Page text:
"3D Compositing Guide - part1 " by Simon Reeves
Before I start I should say that this is based on what I know and learnt from people at uni, and at work, and the internet. Other people you may learn from prefer more or less passes etc. for more control or to save on excess files - so just keep in mind there are usually different ways to do things all with their own advantages and disadvantages (and don't blame me).
In this tutorial I'll be using examples from a couple of shots from our short film ‘Diversion'. Directed by myself and Aidan Gibbons
Types of Passes
If you want very fine control in post over every element of the scene, you could render the the objects in tons of passes with a different one for every element in the render, ambient texture, different light passes, shadows, reflection, refraction, GI the list goes on.but generally thats not really necessary.
So if you like you may want to include lighting/shadows/specular/GI all in this one pass and maybe just add a couple of additional passes to this ‘Beauty' pass.
For compositing with live action in ‘Diversion', we generally used a standard set of passes on all shots, and then on some shots we needed some other specific passes to help out with mattes, masks and the like - which I'll try and mention a couple of later.
So here is an example from excitingly named ‘Shot14'. First of all, here is the background plate from the footage:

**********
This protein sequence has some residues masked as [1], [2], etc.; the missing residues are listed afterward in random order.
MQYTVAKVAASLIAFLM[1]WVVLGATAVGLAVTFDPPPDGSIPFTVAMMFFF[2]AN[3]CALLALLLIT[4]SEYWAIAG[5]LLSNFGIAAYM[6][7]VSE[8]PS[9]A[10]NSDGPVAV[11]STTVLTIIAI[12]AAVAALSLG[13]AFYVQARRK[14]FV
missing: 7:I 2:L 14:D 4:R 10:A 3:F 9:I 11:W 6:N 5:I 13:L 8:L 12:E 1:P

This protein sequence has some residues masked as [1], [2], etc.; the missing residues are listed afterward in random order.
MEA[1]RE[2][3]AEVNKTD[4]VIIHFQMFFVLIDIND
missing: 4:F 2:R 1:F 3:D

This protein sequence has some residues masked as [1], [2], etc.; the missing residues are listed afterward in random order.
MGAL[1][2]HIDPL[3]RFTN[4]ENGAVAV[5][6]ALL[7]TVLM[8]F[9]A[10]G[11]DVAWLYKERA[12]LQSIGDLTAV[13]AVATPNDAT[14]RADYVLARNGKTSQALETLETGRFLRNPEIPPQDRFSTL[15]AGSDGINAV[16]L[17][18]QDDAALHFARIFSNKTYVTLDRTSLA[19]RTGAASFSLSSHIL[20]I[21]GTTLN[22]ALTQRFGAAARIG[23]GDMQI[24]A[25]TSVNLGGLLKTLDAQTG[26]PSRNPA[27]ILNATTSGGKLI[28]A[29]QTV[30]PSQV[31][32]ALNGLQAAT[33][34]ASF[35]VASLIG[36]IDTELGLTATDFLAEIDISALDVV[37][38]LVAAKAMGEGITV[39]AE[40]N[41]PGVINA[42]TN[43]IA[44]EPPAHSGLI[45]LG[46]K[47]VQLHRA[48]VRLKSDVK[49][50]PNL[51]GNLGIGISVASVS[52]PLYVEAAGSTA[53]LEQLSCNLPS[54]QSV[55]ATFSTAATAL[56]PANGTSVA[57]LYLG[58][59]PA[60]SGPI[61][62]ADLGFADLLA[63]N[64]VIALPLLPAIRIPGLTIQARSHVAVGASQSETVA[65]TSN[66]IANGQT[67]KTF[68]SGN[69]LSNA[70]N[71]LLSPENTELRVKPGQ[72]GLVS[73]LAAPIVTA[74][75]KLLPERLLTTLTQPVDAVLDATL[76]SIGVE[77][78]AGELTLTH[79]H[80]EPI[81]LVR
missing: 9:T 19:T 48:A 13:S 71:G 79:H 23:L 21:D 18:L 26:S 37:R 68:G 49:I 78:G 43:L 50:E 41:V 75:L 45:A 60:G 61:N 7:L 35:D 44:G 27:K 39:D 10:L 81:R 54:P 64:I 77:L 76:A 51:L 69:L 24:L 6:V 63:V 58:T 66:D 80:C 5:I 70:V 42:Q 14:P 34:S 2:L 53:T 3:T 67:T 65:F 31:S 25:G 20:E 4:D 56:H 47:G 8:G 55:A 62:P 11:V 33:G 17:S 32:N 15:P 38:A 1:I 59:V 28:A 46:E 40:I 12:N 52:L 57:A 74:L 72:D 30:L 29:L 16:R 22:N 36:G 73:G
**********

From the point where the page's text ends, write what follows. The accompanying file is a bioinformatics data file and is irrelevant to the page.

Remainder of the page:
Don't think there's much to explain on that one.
? Beauty (RGBA could be named ‘Diffuse' or ‘RGB' perhaps)
This is the base for the cg elements in the shot, and it can vary a lot what is included in this pass. Our standard beauty pass included shadows cast onto the objects but not shadows cast onto the plate (separate pass for them) but as there isn't any shadows in this shot, I won't go into why now. When we light the diffuse pass, I find it helps to make it a bit brighter than you want in the final shot, especially to take into account the ‘Ambiant Occlusion' (or ‘Dirtmap') pass which adds the darker areas in this shot.
? Specular Pass (RGB, Alpha channel not needed)
This pass is for specular only, and is layered over the top of the beauty pass with 'screen' (or you could ‘add' (additive) it). Screen or Add basically remove all the black in the pass, leaving just the highlights (the specular in fact.) This is the same for a Reflection pass, and if you want to render a light in a separate pass - as again you just want to hide all the black pixels values and keep the white values.
? Reflection Pass (RGB, Alpha channel not needed)